Add the pears to the pan, coating them with the gorgeous red liquid, and leave to simmer for 8-10 minutes, depending on how ripe the pears are – the riper they are, the less time they will need to poach. You want them to be soft but still with a little bit of a bite. Take the pears out of the pan and place them in a fan shape in the centre of the tart crust.

Mix the kuzu crystals with the water in a cup until you have a thick white liquid – it’s an alternative starch made from a Japanese root (but you use it just like cornfl our). Add the kuzu mixture to the red sauce in the pan and stir for a minute to thicken. Once thick, pour over the pears sitting within the crust.

This tart is delicious served warm or cold, and I like to add a dollop of cashew cream or coconut yogurt on the side.



Serves 12

  • 5 very ripe avocados
  • 2 lemons
  • 150g agave syrup
  • 150g coconut oil, melted
  • ¼ tsp vanilla extract
  • ½ tbsp rosewater
  • finely grated zest of ½ lemon and 1 lime, to garnish

For the base

  • 45g raw almonds
  • 150g dried dates
  • 65g raw Brazil nuts
  • 35g raw pecans
  • 2 tbsp coconut oil, melted
  • 53g desiccated coconut

Line a 21cm round springform cake tin with baking parchment. To make the base, put the almonds, dates, Brazil nuts and pecans in a bowl, cover with water and allow to soak for 1 hour.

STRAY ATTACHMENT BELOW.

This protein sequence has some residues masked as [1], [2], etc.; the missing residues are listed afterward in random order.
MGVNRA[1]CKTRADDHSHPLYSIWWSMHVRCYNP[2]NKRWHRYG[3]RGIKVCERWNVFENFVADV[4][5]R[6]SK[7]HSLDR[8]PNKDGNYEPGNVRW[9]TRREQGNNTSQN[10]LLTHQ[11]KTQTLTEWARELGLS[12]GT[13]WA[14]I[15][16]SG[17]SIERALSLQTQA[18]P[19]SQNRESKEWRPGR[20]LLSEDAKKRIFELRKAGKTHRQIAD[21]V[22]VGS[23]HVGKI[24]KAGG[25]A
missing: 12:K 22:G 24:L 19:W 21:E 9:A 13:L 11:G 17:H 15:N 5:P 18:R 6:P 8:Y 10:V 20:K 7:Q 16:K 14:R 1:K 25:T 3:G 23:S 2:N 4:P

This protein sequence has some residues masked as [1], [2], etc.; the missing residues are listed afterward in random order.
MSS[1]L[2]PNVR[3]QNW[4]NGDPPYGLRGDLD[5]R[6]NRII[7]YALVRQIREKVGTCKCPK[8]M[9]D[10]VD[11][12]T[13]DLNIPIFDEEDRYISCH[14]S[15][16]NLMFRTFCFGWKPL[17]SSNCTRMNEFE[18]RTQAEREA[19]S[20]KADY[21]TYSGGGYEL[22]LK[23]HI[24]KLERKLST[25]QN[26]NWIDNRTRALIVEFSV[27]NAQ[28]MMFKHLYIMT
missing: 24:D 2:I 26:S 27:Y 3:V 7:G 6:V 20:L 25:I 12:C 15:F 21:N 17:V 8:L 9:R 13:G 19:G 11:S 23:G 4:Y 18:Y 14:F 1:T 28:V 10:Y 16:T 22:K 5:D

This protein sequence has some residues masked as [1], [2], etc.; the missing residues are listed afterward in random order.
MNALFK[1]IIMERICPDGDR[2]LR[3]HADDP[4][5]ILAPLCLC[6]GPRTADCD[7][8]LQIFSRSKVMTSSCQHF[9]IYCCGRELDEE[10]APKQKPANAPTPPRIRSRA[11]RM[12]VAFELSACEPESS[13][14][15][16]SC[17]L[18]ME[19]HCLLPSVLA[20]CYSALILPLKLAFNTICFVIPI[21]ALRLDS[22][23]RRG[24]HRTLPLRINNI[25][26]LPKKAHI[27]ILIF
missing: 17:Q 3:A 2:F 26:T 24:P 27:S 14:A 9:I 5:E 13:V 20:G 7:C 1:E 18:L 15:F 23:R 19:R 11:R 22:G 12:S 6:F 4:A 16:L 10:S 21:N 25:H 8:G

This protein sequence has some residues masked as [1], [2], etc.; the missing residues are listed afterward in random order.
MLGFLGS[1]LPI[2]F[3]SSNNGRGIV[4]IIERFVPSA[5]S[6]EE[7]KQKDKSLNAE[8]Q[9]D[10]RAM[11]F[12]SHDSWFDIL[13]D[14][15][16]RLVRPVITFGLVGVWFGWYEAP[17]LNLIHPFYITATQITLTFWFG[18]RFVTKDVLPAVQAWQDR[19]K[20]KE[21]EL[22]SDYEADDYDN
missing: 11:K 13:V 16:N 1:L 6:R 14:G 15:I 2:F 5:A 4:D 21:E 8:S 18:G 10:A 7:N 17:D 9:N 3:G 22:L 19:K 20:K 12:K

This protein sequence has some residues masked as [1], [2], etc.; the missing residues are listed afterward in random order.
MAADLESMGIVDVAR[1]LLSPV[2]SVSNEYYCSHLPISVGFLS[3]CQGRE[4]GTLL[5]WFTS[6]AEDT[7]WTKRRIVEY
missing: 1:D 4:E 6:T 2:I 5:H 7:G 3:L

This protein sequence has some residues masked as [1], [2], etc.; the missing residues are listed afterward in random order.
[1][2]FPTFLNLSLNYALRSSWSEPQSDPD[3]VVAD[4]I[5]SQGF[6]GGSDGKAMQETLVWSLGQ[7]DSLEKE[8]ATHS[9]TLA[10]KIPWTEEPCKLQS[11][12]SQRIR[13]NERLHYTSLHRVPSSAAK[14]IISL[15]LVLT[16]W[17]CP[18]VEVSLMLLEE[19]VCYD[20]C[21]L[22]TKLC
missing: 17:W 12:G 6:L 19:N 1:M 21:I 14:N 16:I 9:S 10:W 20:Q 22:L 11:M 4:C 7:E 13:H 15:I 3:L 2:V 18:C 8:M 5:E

Drain the water and put the soaked nuts and fruit into a food processor along with the melted coconut oil and desiccated coconut. Whizz until you get a crumb-like texture that sticks together when you squeeze it between your fi ngers.

Tip the crumbs into the prepared tin and press evenly over the bottom. Pop into the freezer for 20 minutes.

Meanwhile, for the filling, peel and stone the avocados and squeeze the juice from both lemons over them immediately; this will stop them going brown. Transfer the contents of the bowl into a high-speed blender along with the agave syrup, melted coconut oil, vanilla extract and rosewater. Blend until you get an extremely smooth texture.

Take the base out of the freezer and pour this filling all over it. Pop back into the freezer for another 30 minutes, then transfer to the fridge for another hour. Keep chilled until ready to serve.

Carefully remove from the tin, place on a plate and garnish with lemon and lime zest.